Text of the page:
The signers recommend a “comprehensive policy toward Iran that furthers U.S. national security interests.” Such a policy would include American leadership in the JCPOA, a follow-up agreement that would extend terms of the deal farther into the future, and an additional consultative body on major disputes.

The letter also suggests establishing a regular senior-level channel of communication between the U.S. and Iran, and  regular consultations among U.S. allies and partners in the region to share information and coordinate strategies.

The signers warn that a U.S. rejection of the JCPOA could push Iran to return to its pre-agreement nuclear enrichment program under far weaker international monitoring.

Trump last month re-certified Iran’s adherence to the 2015 deal brokered by President Barack Obama. But he did so reluctantly, at the urging of National Security Adviser H.R. McMaster, Defense Secretary James Mattis, and Secretary of State Rex Tillerson. They argued that decertification would alienate U.S. allies because Iran is indeed complying with the deal’s strictures.

However, within days of giving the go-ahead to re-certify, Trump reportedly tasked a separate team, led by his top strategist, Stephen Bannon, to come up with a reason to decertify Iran at the next 90-day assessment in October.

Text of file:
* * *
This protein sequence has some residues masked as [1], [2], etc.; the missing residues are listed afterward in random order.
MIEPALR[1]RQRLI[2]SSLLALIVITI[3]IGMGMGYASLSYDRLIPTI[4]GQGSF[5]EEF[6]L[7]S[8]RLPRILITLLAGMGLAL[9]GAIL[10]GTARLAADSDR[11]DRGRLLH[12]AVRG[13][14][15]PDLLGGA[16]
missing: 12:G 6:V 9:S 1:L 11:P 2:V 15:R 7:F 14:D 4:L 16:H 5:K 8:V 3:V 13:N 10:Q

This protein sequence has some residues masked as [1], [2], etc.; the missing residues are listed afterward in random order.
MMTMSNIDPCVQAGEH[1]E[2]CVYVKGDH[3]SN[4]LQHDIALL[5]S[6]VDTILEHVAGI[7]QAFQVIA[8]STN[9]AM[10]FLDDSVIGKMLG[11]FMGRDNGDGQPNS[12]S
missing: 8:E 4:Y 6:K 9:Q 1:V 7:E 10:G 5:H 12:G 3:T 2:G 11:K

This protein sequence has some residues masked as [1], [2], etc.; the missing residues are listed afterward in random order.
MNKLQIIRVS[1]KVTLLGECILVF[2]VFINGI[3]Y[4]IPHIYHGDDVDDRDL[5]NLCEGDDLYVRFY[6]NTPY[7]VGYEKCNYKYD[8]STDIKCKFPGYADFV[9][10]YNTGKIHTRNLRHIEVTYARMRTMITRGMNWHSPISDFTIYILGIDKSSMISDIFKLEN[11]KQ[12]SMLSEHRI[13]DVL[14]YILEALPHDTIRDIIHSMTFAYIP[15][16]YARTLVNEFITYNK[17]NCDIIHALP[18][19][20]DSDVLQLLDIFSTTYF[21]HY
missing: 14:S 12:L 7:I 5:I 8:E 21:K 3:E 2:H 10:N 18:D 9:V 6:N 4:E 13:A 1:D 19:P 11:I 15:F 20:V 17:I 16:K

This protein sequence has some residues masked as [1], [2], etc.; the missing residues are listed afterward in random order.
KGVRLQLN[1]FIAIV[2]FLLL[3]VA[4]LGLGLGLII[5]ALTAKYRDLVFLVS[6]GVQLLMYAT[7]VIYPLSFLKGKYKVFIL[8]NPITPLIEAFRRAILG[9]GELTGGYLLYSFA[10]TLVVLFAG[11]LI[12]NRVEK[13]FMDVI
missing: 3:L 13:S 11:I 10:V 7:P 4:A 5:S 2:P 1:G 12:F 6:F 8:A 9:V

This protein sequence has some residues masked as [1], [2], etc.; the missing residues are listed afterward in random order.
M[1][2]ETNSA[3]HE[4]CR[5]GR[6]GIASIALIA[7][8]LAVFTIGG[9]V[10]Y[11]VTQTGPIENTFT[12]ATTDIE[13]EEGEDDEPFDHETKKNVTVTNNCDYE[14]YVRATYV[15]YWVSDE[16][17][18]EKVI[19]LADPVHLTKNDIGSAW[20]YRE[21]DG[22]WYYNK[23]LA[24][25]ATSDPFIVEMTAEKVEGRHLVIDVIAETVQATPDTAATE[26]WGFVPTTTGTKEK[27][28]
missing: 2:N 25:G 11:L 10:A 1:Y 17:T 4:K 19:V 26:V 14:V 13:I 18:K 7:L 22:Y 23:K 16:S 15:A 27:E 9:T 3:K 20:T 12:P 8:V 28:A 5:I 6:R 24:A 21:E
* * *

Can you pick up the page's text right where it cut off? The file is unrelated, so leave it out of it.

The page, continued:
The signers include: Morton Abramowitz, former assistant secretary of state for intelligence and research; Robert Einhorn, former assistant secretary for nonproliferation and secretary of state’s special adviser for nonproliferation and arms control; Morton Halperin, former director of policy planning at the State Department;  Daniel Kurtzer, former ambassador to both Israel and Egypt; Carl Levin, former U.S. senator and chairman of the Senate Committee on Armed Services; and Barnett Rubin, former senior adviser to the special representative for Afghanistan and Pakistan.

National Security Advisor H.R. McMaster speaks to reporters in the briefing room at the White House on May 16. Photo by Joshua Roberts/Reuters

McMaster pushes Cohen-Watnick, Iran hard-liner, out at National Security Council


H.R. McMaster, President Donald Trump’s national security adviser, removed from the National Security Council Ezra Cohen-Watnick, a controversial aide, in what appeared to be a sweep of Iran hard-liners.

[MORE: Who is Ezra Cohen-Watnick?]

The White House late Wednesday confirmed a report on a conservative news site, Conservative Review, that Cohen-Watnick, the point man for coordination between the NSC and the intelligence community, was gone. It said he would get another job within the administration.